Use a custom error type for invalid lengths, replacing `fmt.Errorf` (#69)

* Add benchmarks for different kinds of invalid UUIDs

Also add a test case for too-short UUIDs to ensure behavior doesn’t

* Use a custom error type for invalid lengths, replacing `fmt.Errorf`

This significantly improves the speed of failed parses due to wrong
lengths. Previously the `fmt.Errorf` call dominated, making this the
most expensive error and more expensive than successfully parsing:

    BenchmarkParse-4                 29226529        36.1 ns/op
    BenchmarkParseBadLength-4         6923106       174 ns/op
    BenchmarkParseLen32Truncated-4   26641954        38.1 ns/op
    BenchmarkParseLen36Corrupted-4   19405598        59.5 ns/op

When the formatting is not required and done on-demand, the failure per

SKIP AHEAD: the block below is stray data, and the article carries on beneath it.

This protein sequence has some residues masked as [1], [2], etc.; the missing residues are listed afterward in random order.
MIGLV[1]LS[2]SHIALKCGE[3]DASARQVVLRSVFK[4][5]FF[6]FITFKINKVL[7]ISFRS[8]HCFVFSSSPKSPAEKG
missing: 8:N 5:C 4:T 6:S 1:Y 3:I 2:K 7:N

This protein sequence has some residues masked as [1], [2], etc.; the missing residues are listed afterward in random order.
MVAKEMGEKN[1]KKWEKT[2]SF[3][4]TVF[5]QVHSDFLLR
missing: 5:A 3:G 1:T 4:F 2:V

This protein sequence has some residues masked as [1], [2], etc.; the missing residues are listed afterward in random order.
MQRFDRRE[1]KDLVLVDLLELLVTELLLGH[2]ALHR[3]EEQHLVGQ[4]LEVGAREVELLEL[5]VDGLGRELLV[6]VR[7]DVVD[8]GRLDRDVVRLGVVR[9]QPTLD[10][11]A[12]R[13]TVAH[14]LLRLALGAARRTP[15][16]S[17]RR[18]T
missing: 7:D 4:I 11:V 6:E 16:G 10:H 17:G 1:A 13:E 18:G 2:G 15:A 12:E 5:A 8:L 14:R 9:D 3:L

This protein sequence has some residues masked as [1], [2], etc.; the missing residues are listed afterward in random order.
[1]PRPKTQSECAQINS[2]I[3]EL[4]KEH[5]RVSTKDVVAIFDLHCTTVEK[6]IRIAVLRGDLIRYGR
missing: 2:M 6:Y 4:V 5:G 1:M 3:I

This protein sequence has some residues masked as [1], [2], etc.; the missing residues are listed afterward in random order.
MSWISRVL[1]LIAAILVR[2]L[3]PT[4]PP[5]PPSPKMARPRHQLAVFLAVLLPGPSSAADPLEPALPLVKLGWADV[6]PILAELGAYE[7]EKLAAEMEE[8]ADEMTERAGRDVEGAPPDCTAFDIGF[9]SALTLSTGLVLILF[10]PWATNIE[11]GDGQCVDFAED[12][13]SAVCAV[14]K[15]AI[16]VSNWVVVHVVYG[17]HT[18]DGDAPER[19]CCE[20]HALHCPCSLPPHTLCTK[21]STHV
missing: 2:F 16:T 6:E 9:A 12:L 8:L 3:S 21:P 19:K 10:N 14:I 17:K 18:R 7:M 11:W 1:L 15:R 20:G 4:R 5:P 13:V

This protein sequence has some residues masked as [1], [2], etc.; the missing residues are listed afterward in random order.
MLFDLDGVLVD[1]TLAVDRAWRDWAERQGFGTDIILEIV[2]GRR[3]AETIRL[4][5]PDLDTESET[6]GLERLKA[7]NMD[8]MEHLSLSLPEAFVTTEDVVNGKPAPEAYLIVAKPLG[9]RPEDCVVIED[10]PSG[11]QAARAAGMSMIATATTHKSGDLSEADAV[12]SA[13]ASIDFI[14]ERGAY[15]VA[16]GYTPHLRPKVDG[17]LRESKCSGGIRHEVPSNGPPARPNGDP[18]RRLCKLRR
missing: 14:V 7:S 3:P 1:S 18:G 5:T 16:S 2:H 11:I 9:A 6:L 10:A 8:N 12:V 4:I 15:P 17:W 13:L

se is much faster:

    BenchmarkParse-4                 29641700        36.3 ns/op
    BenchmarkParseBadLength-4        58602537        20.0 ns/op
    BenchmarkParseLen32Truncated-4   30664791        43.6 ns/op
    BenchmarkParseLen36Corrupted-4   18882410        61.9 ns/op
2 files changed
tree: 31b3c19e592b1f2a127d955cdbb09c5073e4eaa7
  1. .travis.yml
  6. dce.go
  7. doc.go
  8. go.mod
  9. hash.go
  10. json_test.go
  11. marshal.go
  12. node.go
  13. node_js.go
  14. node_net.go
  15. seq_test.go
  16. sql.go
  17. sql_test.go
  18. time.go
  19. util.go
  20. uuid.go
  21. uuid_test.go
  22. version1.go
  23. version4.go

uuid build status

The uuid package generates and inspects UUIDs based on RFC 4122 and DCE 1.1: Authentication and Security Services.

This package is based on the package (previously named It differs from these earlier packages in that a UUID is a 16 byte array rather than a byte slice. One loss due to this change is the ability to represent an invalid UUID (vs a NIL UUID).


go get



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